What do people with high IQ eat

Long-term study confirms: children with high IQ live longer

Edinburgh (Great Britain) - The largest study of this kind to date confirms a connection between the level of the intelligence quotient (IQ) in childhood and lifespan. Scottish researchers report that the better the results achieved in an intelligence test, the lower the risk of dying from a coronary artery disease, a stroke or a respiratory infection in the course of a lifetime. This effect is not based solely on the fact that more intelligent people smoke less and mostly take jobs that are less harmful to health, they explain in the "British Medical Journal". Rather, genetic factors that are still unknown for the time being could also play a role, which have a positive influence on both intelligence and life expectancy.

There are several hypotheses that explain the connection between intelligence and mortality, write researchers led by Ian Deary and Catherine Calvin from the University of Edinburgh. It is known that more intelligent people behave more health-consciously by smoking less, doing more sport and being better informed about health topics. There is a connection with the IQ for the choice of occupation, the quality of the food consumed and other living conditions that could also influence the risk of illness. Even after at least some of these influencing factors were taken into account in the statistical analysis of the new study, the original connection remained - an indication of possible genetic causes.

The researchers evaluated data from all children born in Scotland in 1936 who took an intelligence test at the age of eleven. This 45-minute test assessed verbal and non-verbal thinking skills, with a maximum of 76 points. 65,765 people took part, of whom data were used up to their death or up to the age of 79 years. The better the result in the IQ test, the lower the overall death rate - regardless of the cause of death. A test result that was 15 points better reduced the risk of respiratory diseases, coronary heart disease and stroke by 24 to 28 percent. The likelihood of fatal injury, dementia, or gastrointestinal disease decreased by 16 to 19 percent with the same performance.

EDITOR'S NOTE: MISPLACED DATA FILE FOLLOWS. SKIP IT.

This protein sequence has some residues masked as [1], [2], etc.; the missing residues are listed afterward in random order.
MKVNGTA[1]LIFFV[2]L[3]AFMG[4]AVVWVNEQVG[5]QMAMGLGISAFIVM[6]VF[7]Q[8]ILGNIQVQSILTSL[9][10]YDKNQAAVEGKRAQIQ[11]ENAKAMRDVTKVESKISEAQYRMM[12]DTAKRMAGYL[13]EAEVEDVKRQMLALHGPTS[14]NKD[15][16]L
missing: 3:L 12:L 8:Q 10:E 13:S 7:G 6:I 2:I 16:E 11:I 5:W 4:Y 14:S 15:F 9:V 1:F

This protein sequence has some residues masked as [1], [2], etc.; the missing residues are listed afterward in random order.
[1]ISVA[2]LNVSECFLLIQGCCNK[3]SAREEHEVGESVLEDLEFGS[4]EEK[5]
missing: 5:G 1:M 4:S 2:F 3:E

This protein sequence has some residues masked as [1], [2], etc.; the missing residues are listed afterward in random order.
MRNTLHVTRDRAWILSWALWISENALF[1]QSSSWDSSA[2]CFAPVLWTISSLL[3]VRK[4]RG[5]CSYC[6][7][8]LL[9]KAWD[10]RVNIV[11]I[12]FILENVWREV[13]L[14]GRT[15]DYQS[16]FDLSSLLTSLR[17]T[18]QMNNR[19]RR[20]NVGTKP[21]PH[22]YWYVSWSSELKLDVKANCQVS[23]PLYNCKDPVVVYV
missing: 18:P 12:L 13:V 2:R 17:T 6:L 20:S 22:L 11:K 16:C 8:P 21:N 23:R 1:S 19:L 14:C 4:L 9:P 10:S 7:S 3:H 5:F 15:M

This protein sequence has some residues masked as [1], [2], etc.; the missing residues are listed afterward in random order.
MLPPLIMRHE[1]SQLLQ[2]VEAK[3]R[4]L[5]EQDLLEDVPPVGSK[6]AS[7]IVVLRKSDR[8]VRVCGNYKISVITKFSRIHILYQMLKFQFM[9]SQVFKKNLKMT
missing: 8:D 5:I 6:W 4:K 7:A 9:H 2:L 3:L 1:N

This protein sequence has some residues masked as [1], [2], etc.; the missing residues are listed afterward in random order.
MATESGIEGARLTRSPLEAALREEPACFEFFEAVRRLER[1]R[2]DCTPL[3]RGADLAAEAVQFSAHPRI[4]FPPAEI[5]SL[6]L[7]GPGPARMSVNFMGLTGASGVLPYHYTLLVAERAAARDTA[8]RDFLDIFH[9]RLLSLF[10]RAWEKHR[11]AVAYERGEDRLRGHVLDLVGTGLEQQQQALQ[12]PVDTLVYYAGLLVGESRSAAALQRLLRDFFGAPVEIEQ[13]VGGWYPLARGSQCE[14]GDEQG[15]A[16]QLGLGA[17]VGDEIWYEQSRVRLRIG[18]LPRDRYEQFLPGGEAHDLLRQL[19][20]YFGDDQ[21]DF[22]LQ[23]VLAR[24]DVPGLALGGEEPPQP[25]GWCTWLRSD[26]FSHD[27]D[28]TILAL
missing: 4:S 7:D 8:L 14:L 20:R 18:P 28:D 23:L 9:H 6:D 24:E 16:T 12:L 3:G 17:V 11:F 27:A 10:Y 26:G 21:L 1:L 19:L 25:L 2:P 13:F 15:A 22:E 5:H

A connection with cancer was found in particular for stomach and lung cancer, and to a lesser extent for other types of cancer, the risk of which increases with tobacco consumption. Overall, the relationships between IQ and disease risk were somewhat more pronounced in women than in men. However, even this study has still not clearly proven that genes actually exist that simultaneously ensure a high IQ and increase the chance of a long life.

© Wissenschaft aktuell